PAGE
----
|North Charleston Mayor Keith Summey praised the settlement reached by the city of North Charleston, the S.C. Department of Commerce and others Tuesday night to end an dispute over a proposed rail yard in North Charleston. (Photo/Leslie Burden)|
By Matt Tomsic
Published Dec. 5, 2012
Backed by state leaders, North Charleston Mayor Keith Summey said the city and state smiled, laughed and cursed each other during negotiations that would eventually turn into a settlement approved by City Council Tuesday night and the S.C. Budget and Control Board today.
“It’s been a marriage, but sometimes in marriage we have disagreements,” Summey said, joking his wife was there, and their marriage works because she tells him no.
“I’m working on that Mr. Mayor,” said Bobby Hitt, secretary of the S.C. Department of Commerce, one of the negotiators in the dispute.
Gov. Nikki Haley traveled to North Charleston Tuesday night for a news conference after the City Council vote. (Photo/Leslie Burden)
Summey, Hitt, Gov. Nikki Haley and others praised the settlement, which calls for a rail yard on Clemson University-owned land and access to the yard through an existing line to the north. The settlement also calls for land swaps between the city and state and a payment of $8 million during the next four years. The state also agreed to take responsibility for $6.5 million in city bond debt that was connected with redevelopment efforts.
The city, S.C. Public Railways, S.C. Department of Transportation and S.C. State Ports Authority will also pay for a transportation study that will examine the impacts of rail and port traffic on the city. The deal will be finalized after a consent order is entered in state court that adopts the settlement’s terms. The order will end cases involving Public Railways, the Commerce Department, the ports authority, the city of North Charleston and others.
“This is leadership at its finest,” said Haley, who traveled to North Charleston for a news conference after the City Council vote. “If you want to work for the people then get them results.”
Hitt also traveled to North Charleston and said business has to fit into the community where it operates, and the settlement accomplishes that.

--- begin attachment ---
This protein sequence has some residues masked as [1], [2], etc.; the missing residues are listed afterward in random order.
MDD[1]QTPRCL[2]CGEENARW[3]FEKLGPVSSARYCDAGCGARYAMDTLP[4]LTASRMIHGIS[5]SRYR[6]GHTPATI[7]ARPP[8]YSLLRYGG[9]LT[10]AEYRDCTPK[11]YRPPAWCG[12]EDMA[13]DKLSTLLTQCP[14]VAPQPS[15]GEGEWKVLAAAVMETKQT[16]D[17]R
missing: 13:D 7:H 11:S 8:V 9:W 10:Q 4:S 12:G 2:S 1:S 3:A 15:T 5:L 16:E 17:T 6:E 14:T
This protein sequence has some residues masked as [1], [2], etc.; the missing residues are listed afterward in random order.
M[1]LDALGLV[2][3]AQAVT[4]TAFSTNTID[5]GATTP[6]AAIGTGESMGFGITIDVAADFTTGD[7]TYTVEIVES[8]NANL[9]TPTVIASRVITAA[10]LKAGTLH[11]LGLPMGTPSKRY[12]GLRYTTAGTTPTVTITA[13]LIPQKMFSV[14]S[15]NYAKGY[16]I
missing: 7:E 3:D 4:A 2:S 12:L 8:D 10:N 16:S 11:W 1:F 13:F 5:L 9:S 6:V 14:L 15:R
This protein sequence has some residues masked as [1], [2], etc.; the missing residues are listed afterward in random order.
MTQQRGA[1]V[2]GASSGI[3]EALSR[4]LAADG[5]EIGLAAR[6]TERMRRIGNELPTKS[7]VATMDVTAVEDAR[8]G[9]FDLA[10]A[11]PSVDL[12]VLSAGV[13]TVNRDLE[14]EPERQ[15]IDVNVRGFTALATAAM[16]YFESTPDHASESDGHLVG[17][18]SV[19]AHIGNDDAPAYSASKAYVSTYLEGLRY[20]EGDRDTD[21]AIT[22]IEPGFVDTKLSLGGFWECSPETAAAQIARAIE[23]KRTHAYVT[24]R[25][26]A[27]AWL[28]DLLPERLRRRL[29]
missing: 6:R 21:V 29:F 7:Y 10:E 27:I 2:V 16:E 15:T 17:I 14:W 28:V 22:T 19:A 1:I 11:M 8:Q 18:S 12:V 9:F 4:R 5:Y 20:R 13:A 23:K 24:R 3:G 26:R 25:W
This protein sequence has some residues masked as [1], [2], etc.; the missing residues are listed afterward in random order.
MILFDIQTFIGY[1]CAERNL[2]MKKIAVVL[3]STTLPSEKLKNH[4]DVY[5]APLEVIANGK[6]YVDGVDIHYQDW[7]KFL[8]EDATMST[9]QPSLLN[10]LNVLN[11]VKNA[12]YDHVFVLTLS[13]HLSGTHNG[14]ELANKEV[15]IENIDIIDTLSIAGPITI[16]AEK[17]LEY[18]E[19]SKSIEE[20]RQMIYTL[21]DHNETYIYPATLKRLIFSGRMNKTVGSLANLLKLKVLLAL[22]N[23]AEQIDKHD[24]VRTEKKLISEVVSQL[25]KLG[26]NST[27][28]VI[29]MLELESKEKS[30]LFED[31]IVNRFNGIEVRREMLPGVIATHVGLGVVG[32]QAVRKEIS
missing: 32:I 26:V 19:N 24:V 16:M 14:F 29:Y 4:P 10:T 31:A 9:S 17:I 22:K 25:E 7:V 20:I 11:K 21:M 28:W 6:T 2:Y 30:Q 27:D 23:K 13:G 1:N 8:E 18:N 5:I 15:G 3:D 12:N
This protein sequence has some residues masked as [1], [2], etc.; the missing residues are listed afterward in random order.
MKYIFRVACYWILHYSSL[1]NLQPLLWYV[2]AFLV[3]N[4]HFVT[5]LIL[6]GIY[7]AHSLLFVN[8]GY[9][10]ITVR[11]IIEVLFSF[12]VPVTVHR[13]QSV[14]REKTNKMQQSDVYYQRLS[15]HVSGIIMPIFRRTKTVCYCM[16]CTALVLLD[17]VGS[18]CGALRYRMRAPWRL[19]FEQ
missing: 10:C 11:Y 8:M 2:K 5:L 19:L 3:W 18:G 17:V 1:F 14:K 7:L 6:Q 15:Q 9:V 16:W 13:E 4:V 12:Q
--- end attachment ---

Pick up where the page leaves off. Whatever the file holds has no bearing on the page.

“I don’t remember being on the receiving end of that cursing,” Hitt added.
The rail yard will also take trucks off Interstate 26, said state Sen. Hugh Leatherman.
“It’s, I think, the beginning of something far greater than we can even imagine,” Leatherman said.
Ports authority board chairman Bill Stern also praised the agreement.
“The construction of a dual-rail-served intermodal container transfer facility at the former Charleston Naval Base will enhance rail competitiveness for the Charleston region,” Stern said. “We are pleased that this will resolve the city’s claims against the ports authority, ending the pending litigation.”
Summey said the city had spent about $750,000 on legal costs, and that figure was about to increase as the parties prepared for upcoming trials.
The settlement ends years of public sparring and legal fights that stem from a 2002 memorandum of understanding between North Charleston and the S.C. State Ports Authority that called for rail access to port property only through the southern end of the new Navy base terminal.
The state proposed its own rail plan — condemning land on the former Navy base — that called for northern and southern access to a rail yard on the base. The state’s plan allows Norfolk Southern to access the facility from the north, while CSX Corp. would access the facility from the south. The rail yard would serve ports authority container terminals. North Charleston argued the plan violated the 2002 memorandum that prevented rail from running through the heart of a city redevelopment effort.